Author(s): Lanoy E, MaryKrause M, Tattevin P, DraySpira R, Duvivier C,
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Abstract BACKGROUND AND OBJECTIVE: This study aims to describe predictors of loss to follow-up (LFU) in the French Hospital Database on HIV infection (FHDH). METHODS: We studied the prevalence and predictors of LFU among 34,835 patients enrolled in FHDH in 1999. Impacts of demographic and clinical factors were studied by using multivariate logistic regression analysis. RESULTS: Among included patients, 1,478 (4.2\%) died and 2,950 (8.5\%) were lost to follow-up. LFU was more frequent among recently diagnosed patients (<1 year, 16.8\%; > 1 year, 7.1). Among recently diagnosed patients, LFU was less frequent among men who have sex with men (MSM) [odds radio (OR) = 0.6, 95\% confidence interval (CI) = (0.5;0.7)], and among patients with AIDS [OR = 0.5, 95\%CI = (0.4;0.6)], and more frequent among immigrants [OR = 1.3, 95\%CI = (1.0;1.5)]. Among less recently diagnosed patients, LFU was more frequent in French Departments of America than in the Paris area. The proportion of LFU fell with age, and LFU was more frequent among intravenous drug users (IVDU) than among MSM [OR = 1.2, 95\%CI = (1.1;1.4)]. Patients with viral load >5,000 copies/mL or CD4 cell counts <200/mm(3) were more likely to be lost to follow-up. CONCLUSIONS: Recently diagnosed patients, IVDU, and immigrants are more often lost to follow-up, and should therefore receive special attention.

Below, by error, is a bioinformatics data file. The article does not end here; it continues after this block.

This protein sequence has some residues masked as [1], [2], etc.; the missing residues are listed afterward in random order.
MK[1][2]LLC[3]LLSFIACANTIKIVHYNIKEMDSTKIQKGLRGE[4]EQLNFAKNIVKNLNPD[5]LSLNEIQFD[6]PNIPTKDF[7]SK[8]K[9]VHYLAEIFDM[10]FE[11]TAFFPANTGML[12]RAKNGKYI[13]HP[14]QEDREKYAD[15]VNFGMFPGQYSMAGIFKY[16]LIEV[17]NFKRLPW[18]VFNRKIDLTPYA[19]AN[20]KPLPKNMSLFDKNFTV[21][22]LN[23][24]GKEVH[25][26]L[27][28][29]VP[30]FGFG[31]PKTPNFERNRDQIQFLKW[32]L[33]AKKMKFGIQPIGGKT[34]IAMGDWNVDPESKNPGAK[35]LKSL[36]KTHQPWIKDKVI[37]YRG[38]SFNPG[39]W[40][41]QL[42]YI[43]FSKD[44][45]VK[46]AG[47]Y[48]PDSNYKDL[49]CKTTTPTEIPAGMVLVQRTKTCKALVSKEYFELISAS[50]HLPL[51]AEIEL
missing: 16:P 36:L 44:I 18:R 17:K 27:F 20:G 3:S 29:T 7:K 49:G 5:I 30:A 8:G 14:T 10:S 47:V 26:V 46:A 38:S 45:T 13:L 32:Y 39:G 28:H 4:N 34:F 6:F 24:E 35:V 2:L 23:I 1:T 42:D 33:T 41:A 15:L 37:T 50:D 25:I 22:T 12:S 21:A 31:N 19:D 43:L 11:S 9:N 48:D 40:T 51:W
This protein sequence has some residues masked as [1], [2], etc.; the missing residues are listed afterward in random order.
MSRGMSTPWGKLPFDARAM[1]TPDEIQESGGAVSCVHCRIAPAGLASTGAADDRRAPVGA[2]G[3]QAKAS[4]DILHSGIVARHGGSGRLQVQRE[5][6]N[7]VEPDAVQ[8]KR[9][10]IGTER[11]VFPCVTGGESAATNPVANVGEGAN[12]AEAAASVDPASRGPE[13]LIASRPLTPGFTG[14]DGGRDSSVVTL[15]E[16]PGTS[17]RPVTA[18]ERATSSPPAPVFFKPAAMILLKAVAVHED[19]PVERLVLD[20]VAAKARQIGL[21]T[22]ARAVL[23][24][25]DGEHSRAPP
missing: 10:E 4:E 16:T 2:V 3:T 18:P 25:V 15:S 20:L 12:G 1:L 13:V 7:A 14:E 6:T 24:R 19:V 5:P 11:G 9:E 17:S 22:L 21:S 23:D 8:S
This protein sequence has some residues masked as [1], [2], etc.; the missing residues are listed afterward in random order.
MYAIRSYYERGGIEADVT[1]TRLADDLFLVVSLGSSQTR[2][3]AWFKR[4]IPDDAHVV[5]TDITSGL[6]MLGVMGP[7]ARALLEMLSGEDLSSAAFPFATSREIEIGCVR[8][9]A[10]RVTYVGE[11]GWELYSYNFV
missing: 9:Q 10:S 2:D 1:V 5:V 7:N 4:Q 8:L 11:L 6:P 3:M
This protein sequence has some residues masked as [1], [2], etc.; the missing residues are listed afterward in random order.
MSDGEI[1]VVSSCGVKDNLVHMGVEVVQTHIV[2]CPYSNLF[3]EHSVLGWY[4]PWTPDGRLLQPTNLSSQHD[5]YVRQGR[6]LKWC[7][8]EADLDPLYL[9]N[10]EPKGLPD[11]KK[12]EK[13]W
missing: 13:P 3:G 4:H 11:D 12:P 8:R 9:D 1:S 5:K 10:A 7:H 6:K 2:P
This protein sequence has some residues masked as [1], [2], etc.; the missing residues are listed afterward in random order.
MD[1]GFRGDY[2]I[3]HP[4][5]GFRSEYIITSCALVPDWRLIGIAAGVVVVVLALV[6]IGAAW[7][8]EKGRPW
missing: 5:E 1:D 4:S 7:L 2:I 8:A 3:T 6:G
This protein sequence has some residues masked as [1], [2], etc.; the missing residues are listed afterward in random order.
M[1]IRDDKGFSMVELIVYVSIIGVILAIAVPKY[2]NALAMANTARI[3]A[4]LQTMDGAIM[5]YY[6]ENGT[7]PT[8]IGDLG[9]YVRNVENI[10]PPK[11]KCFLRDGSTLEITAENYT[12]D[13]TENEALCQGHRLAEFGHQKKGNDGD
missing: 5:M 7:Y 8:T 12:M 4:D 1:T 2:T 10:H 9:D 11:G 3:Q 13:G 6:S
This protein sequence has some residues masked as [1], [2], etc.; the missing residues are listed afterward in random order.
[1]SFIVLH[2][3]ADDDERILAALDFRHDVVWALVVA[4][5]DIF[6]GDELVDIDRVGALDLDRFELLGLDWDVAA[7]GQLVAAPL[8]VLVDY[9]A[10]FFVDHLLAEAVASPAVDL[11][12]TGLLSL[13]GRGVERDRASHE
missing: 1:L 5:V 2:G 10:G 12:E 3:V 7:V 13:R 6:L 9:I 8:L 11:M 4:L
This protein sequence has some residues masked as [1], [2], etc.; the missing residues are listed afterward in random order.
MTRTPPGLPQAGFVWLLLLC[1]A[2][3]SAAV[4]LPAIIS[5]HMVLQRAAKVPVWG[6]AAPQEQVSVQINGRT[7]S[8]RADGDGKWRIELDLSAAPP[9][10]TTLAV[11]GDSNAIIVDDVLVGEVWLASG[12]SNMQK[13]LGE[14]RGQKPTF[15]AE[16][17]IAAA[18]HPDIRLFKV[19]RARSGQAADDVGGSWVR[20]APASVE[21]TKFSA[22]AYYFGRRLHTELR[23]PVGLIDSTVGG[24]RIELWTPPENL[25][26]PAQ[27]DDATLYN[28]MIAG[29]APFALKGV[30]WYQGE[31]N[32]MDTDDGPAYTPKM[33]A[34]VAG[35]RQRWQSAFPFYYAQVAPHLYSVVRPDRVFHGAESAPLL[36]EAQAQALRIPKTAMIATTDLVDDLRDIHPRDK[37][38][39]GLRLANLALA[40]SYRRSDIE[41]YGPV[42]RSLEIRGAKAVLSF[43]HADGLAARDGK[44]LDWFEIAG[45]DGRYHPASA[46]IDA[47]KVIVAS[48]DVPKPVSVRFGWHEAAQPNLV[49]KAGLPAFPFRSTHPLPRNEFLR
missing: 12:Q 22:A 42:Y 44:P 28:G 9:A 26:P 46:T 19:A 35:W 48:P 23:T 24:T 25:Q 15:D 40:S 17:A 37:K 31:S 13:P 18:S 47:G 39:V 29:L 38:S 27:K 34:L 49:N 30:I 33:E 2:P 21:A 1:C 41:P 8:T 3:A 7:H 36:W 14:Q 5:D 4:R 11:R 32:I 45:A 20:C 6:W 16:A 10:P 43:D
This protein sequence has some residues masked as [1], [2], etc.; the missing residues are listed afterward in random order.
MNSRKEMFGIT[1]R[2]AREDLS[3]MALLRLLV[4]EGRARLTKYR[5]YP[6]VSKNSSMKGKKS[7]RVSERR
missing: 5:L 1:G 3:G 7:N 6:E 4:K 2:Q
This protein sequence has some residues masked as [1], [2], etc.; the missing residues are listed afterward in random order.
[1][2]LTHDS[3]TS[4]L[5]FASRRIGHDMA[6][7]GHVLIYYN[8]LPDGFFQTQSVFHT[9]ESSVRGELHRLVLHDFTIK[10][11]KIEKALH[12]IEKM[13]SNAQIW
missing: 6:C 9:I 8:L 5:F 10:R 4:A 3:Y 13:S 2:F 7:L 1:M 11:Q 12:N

This article was published in J Clin Epidemiol
and referenced in Journal of Proteomics & Bioinformatics